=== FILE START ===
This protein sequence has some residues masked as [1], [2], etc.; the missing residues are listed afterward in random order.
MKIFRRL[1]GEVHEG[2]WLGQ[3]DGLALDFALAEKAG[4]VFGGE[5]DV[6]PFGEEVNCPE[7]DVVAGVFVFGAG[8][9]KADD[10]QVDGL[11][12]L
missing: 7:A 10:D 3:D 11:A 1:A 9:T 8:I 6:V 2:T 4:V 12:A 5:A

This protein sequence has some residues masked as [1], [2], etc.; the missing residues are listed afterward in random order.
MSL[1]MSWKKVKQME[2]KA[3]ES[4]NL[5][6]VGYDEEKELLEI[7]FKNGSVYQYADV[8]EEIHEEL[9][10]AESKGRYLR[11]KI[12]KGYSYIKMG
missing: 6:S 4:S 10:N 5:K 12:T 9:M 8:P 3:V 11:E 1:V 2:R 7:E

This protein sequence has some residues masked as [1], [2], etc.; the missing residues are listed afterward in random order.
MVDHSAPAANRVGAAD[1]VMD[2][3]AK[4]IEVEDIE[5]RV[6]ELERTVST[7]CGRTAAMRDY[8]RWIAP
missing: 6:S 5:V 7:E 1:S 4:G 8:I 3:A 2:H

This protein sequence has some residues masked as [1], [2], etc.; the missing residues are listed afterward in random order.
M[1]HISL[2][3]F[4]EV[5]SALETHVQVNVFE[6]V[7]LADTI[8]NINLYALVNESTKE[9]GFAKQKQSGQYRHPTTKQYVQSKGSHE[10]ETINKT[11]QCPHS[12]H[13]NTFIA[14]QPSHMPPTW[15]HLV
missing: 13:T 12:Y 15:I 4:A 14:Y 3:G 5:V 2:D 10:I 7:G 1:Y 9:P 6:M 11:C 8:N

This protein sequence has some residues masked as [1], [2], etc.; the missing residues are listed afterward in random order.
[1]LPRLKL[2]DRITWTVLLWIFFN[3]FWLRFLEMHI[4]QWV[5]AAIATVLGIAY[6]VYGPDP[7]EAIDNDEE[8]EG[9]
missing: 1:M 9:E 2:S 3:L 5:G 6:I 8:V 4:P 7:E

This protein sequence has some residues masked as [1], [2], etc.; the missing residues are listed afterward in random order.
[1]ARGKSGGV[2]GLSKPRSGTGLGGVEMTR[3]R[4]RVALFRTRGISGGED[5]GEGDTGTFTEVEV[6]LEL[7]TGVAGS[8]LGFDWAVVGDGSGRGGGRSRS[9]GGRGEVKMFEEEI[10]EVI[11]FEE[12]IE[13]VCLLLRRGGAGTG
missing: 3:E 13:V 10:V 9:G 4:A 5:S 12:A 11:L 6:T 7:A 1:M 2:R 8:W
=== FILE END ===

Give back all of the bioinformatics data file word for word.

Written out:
This protein sequence has some residues masked as [1], [2], etc.; the missing residues are listed afterward in random order.
MKIFRRL[1]GEVHEG[2]WLGQ[3]DGLALDFALAEKAG[4]VFGGE[5]DV[6]PFGEEVNCPE[7]DVVAGVFVFGAG[8][9]KADD[10]QVDGL[11][12]L
missing: 7:A 10:D 3:D 11:A 1:A 9:T 8:I 6:V 2:T 4:V 12:A 5:A

This protein sequence has some residues masked as [1], [2], etc.; the missing residues are listed afterward in random order.
MSL[1]MSWKKVKQME[2]KA[3]ES[4]NL[5][6]VGYDEEKELLEI[7]FKNGSVYQYADV[8]EEIHEEL[9][10]AESKGRYLR[11]KI[12]KGYSYIKMG
missing: 6:S 4:S 10:N 5:K 12:T 9:M 8:P 3:V 11:E 1:V 2:R 7:E

This protein sequence has some residues masked as [1], [2], etc.; the missing residues are listed afterward in random order.
MVDHSAPAANRVGAAD[1]VMD[2][3]AK[4]IEVEDIE[5]RV[6]ELERTVST[7]CGRTAAMRDY[8]RWIAP
missing: 6:S 5:V 7:E 1:S 4:G 8:I 3:A 2:H

This protein sequence has some residues masked as [1], [2], etc.; the missing residues are listed afterward in random order.
M[1]HISL[2][3]F[4]EV[5]SALETHVQVNVFE[6]V[7]LADTI[8]NINLYALVNESTKE[9]GFAKQKQSGQYRHPTTKQYVQSKGSHE[10]ETINKT[11]QCPHS[12]H[13]NTFIA[14]QPSHMPPTW[15]HLV
missing: 13:T 12:Y 15:I 4:A 14:Y 3:G 5:V 2:D 10:I 7:G 1:Y 9:P 6:M 11:C 8:N

This protein sequence has some residues masked as [1], [2], etc.; the missing residues are listed afterward in random order.
[1]LPRLKL[2]DRITWTVLLWIFFN[3]FWLRFLEMHI[4]QWV[5]AAIATVLGIAY[6]VYGPDP[7]EAIDNDEE[8]EG[9]
missing: 1:M 9:E 2:S 3:L 5:G 6:I 8:V 4:P 7:E

This protein sequence has some residues masked as [1], [2], etc.; the missing residues are listed afterward in random order.
[1]ARGKSGGV[2]GLSKPRSGTGLGGVEMTR[3]R[4]RVALFRTRGISGGED[5]GEGDTGTFTEVEV[6]LEL[7]TGVAGS[8]LGFDWAVVGDGSGRGGGRSRS[9]GGRGEVKMFEEEI[10]EVI[11]FEE[12]IE[13]VCLLLRRGGAGTG
missing: 3:E 13:V 10:V 9:G 4:A 5:S 12:A 11:L 6:T 7:A 1:M 2:R 8:W